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Slavery Petition
Below is a petition on modern enslavement as written by a working group of faith and community leaders who represent the Samuel DeWitt Proctor Conference and the Transatlantic Roundtable on Religion and Race. They have provided the explanation below.

The petition was circulated recently at a national (US) gathering of these faith and community leaders in Dallas, Texas, where it was widely discussed, and it has subsequently been posted on change.org, where it has been gaining a steady stream of endorsements. The petition focuses on raising awareness (during this 180th year anniversary of the British Slavery Abolition Act and 150th year anniversary of the U.S. Emancipation Proclamation) about modern day forms of black enslavement and captivity (including and especially the sexploitation of women and children), and it calls on governments throughout the transatlantic region to endorse and enforce existing multilateral protocols on ending modern human trafficking, small arms weapons trafficking, sexploitation, and the exploitation of children as laborers and child soldiers. We're hoping you'll be inclined to sign the online version. We also hope you might forward the petition and the online petition hyperlink to your networks. By forwarding this information to your networks, you will contribute enormously to our goal of achieving thousands of signatures on the online petition prior to submitting the petition to government officials of various member nations of the Organization of American States, the European Union, and the Africa Union.

The online version of the petition is available for signatures at the following link: http://www.change.org/petitions/black-bodies-and-21st-century-captivities

Thank you for your attention to this matter.

BLACK BODIES AND 21ST CENTURY CAPTIVITIES

A Petition to End Persistent Forms of Black Enslavement February 2013

There is a tragic irony to the fact that currently 180 years after the Slavery Abolition Act prohibited slavery in the British Empire, 150 years after the Emancipation Proclamation prohibited slavery in the U.S., and 125 years after the Golden Law prohibited slavery in Brazil, black enslavement continues in several especially pernicious forms throughout the transatlantic region. Currently, hundreds of thousands of Africans are trafficked or otherwise forced into direct forms of enslavement, including the forced recruitment of children as soldiers; the sexual enslavement of women and children; and the mobilizing of persons through force or deception into various types of unpaid and involuntary labor. Moreover, black communities across the globe are too often victimized by violence due to the proliferation of weapons exported into these communities, and by a greater zealousness on the part of governments toward black criminalization and incarceration than toward black educational and economic development. This continued devaluing of black life is a stain on humanity and a reproach to the sacredness of human personhood. We the undersigned call on international organizations and sovereign nation states to focus their collective will and resources toward eradicating practices and policies that are contributing to the continued dehumanization and modern day enslavement of African peoples in many parts of the world. Greater efforts must be made to end the bondage caused by:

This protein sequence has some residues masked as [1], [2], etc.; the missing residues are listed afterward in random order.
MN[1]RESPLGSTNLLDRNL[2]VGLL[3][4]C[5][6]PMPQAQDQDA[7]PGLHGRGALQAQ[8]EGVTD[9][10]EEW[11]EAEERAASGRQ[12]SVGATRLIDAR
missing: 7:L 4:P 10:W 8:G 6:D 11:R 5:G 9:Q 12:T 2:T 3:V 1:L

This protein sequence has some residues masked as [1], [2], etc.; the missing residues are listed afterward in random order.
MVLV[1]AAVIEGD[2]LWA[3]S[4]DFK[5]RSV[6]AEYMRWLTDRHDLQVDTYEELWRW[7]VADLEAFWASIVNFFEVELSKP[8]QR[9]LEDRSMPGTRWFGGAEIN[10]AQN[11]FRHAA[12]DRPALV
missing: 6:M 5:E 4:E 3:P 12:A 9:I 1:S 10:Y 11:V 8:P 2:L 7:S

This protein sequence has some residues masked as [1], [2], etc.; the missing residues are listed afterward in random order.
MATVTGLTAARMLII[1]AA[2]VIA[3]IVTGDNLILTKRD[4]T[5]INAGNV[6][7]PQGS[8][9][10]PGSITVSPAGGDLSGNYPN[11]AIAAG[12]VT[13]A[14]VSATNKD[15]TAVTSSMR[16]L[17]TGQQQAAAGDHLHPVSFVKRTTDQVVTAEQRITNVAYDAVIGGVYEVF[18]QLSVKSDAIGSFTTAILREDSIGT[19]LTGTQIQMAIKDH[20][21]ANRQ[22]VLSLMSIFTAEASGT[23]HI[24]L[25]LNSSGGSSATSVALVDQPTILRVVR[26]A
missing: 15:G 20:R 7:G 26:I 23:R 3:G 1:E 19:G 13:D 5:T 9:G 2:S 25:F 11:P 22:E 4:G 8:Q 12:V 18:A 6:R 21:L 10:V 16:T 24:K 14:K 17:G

• Human trafficking
• Child labor and child soldiering
• Sexploitation of women and children
• Mass incarceration

We specifically call on member governments to endorse and enforce programs, protocols, and conventions of the United Nations and International Labor Organization (as well as the African Union and European Union) on small arms, sexual exploitation, child labor, and human trafficking, including: (1) the U.N. Protocol against the Illicit Manufacturing of and Trafficking in Firearms, Their Parts and Components and Ammunition, and the U.N. Programme of Action to Prevent, Combat, and Eradicate the Illicit Tradein Small Arms and Light Weapons in All its Aspects; (2) the U.N. Protocol to Prevent, Suppress, and Punish Trafficking in Persons, especially Women and Children; and (3) the International Labor Organization’s Worst Forms of Child Labour Convention, 1999. We also call on these international institutions and national governments to consciously develop deeper level strategies to ensure that the dignity and sacredness of the lives of African-descended peoples are upheld and that their human rights are realized and protected alongside those of their fellow citizens around the world.

DRAFTING COMMITTEE: Dr. R. Drew Smith, (Transatlantic Roundtable on Religion and Race; Pittsburgh Seminary), USA Dr. Iva Carruthers, (Samuel Dewitt Proctor Conference), USA Dr. William Ackah, (Transatlantic Roundtable on Religion and Race; Univ. of London), United Kingdom Dr. Allan Boesak, (Visiting Professor, Christian Theological Seminary, Indianapolis), South Africa Dr. Frederick Haynes, III, (Friendship West Baptist Church, Dallas;Samuel D. Proctor Conference), USA Dr. Ann Smith, (Gamaliel), USA Mr. Jamye Wooten, (Kinetics Communications), USA

Dr. R. Drew Smith, Transatlantic Roundtable on Religion and Race.